Huntington Beach wins redevelopment beef, gets $25M from Sacramento
Case relates to loans issued by defunct agency decades ago
Huntington Beach — a city that in recent months has taken on a high-stakes ideological battle against state housing authorities — is claiming a tangible victory after securing a $25 million reimbursement from Sacramento coffers.
“This is a great legal victory for the City of Huntington Beach,” the city’s mayor, Tony Strickland, said in a release. “Like so many in our community, I find this to be one more reason why we are proud of Huntington Beach — we fight for our community, and we win.”
The funds will head to Huntington Beach as a result of an earlier lawsuit: In 2018, the city sued the state’s finance department, arguing that it should be repaid funds related to California’s former local redevelopment agency program.
The program was first enacted after World War II and was intended to spur new development in blighted zones throughout the state by allowing cities to set up their own local agencies, which raised funding by issuing bonds to help finance private developments. But in 2011 then-California Governor Jerry Brown, arguing the hundreds of local agencies were plagued by waste and a lack of transparency, managed to dissolve the entire state program.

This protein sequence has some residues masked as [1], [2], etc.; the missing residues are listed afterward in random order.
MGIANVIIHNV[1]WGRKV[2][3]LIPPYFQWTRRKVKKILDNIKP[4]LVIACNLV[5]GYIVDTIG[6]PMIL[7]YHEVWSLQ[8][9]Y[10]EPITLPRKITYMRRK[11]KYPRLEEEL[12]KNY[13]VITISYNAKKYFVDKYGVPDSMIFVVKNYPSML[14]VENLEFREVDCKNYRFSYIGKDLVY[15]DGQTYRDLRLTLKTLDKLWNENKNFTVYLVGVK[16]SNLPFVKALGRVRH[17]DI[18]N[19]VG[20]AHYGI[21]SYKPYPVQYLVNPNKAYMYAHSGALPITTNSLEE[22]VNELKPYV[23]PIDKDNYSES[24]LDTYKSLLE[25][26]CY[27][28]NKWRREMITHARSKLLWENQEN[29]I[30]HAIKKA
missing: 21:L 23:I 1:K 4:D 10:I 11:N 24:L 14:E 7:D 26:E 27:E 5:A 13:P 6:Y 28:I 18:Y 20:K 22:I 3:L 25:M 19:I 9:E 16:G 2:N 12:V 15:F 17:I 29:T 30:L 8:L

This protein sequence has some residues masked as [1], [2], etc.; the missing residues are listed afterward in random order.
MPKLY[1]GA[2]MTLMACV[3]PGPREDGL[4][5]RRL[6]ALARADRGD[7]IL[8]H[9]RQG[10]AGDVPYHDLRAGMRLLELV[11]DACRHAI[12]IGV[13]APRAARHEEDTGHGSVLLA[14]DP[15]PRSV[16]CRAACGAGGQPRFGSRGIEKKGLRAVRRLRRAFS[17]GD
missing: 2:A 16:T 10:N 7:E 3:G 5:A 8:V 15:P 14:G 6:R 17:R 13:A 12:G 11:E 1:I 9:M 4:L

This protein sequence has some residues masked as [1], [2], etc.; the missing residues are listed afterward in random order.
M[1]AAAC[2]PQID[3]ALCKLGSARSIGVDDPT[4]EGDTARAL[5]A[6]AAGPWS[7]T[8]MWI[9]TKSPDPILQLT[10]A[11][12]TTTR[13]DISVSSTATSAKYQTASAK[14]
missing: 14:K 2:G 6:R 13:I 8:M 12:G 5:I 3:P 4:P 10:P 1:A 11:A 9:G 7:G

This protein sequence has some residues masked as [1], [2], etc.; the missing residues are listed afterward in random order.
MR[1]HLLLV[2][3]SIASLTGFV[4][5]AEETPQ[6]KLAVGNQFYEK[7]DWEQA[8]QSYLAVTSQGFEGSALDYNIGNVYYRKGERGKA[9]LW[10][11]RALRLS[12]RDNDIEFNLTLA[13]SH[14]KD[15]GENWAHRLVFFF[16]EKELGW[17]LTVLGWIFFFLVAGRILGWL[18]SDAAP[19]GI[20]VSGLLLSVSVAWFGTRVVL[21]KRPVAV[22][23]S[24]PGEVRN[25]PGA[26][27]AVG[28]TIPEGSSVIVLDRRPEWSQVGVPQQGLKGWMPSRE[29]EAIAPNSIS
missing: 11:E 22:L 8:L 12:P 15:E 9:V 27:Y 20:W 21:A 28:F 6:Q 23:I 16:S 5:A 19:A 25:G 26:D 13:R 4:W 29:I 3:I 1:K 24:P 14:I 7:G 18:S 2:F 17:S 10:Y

Huntington Beach saw some waterfront redevelopment through the program, but the city’s 2018 lawsuit claimed that it had also wrongly been left on the hook for tens of millions of dollars that were never repaid. Earlier this year a state judge agreed, ruling the State of California should reimburse the city for roughly $25 million, for one $22.4 million loan — issued in 1988 — plus interest.
Last week, in a letter to the city, the state’s Department of Finance said it would not appeal the ruling.
The $25 million reimbursement follows another $5.2 million reimbursement the city submitted as a result of a similar 2021 ruling.
The financial victory, however, comes as the city and its new, hardline council is waging several other, potentially costly battles against Sacramento authorities related to housing policy. Last month, in the latest salvo, the council voted against adopting a state-mandated housing document, which prompted the state attorney general’s office to amend a pending lawsuit it has against the city.
“California is in the midst of a housing crisis” Calif. Attorney General Rob Bonta said in a statement at the time, “and time and time again, Huntington Beach has demonstrated they are part of the problem.”
“If we lose this fight,” countered mayor Strickland ahead of the vote, “the city that people love here in Huntington Beach — the suburban community that they love — is gone.”